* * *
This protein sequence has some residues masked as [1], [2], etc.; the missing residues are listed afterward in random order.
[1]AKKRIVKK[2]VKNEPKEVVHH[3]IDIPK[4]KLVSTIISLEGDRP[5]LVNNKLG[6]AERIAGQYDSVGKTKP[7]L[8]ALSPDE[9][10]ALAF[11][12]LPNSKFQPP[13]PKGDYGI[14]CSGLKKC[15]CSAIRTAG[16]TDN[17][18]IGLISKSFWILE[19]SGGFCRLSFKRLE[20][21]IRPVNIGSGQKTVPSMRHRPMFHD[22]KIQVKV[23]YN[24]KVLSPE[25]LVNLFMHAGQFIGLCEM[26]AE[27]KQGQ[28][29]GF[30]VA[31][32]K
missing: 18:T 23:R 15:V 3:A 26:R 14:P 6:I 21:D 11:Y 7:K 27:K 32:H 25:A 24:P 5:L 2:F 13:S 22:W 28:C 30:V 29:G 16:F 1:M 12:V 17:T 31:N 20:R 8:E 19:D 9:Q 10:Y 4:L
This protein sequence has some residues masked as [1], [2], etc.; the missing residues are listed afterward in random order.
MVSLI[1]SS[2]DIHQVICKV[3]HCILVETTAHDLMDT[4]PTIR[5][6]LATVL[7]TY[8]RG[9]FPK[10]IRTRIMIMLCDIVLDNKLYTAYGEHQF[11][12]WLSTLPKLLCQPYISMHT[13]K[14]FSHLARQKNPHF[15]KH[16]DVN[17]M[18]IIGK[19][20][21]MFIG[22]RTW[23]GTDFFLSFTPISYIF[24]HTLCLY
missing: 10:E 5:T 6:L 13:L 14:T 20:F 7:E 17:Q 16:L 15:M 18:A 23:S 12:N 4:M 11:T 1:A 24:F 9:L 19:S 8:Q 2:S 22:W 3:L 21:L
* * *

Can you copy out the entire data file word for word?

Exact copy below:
This protein sequence has some residues masked as [1], [2], etc.; the missing residues are listed afterward in random order.
[1]AKKRIVKK[2]VKNEPKEVVHH[3]IDIPK[4]KLVSTIISLEGDRP[5]LVNNKLG[6]AERIAGQYDSVGKTKP[7]L[8]ALSPDE[9][10]ALAF[11][12]LPNSKFQPP[13]PKGDYGI[14]CSGLKKC[15]CSAIRTAG[16]TDN[17][18]IGLISKSFWILE[19]SGGFCRLSFKRLE[20][21]IRPVNIGSGQKTVPSMRHRPMFHD[22]KIQVKV[23]YN[24]KVLSPE[25]LVNLFMHAGQFIGLCEM[26]AE[27]KQGQ[28][29]GF[30]VA[31][32]K
missing: 18:T 23:R 15:V 3:A 26:R 14:P 6:I 21:D 11:Y 7:K 27:K 32:H 25:A 24:P 5:L 2:F 13:S 22:W 28:C 30:V 29:G 16:F 1:M 12:V 17:T 31:N 20:R 8:E 19:D 9:Q 10:Y 4:L
This protein sequence has some residues masked as [1], [2], etc.; the missing residues are listed afterward in random order.
MVSLI[1]SS[2]DIHQVICKV[3]HCILVETTAHDLMDT[4]PTIR[5][6]LATVL[7]TY[8]RG[9]FPK[10]IRTRIMIMLCDIVLDNKLYTAYGEHQF[11][12]WLSTLPKLLCQPYISMHT[13]K[14]FSHLARQKNPHF[15]KH[16]DVN[17]M[18]IIGK[19][20][21]MFIG[22]RTW[23]GTDFFLSFTPISYIF[24]HTLCLY
missing: 10:E 5:T 6:L 13:L 14:T 20:F 7:E 17:Q 16:L 15:M 18:A 23:S 12:N 4:M 11:T 1:A 24:F 9:L 19:S 8:Q 2:S 22:W 3:L 21:L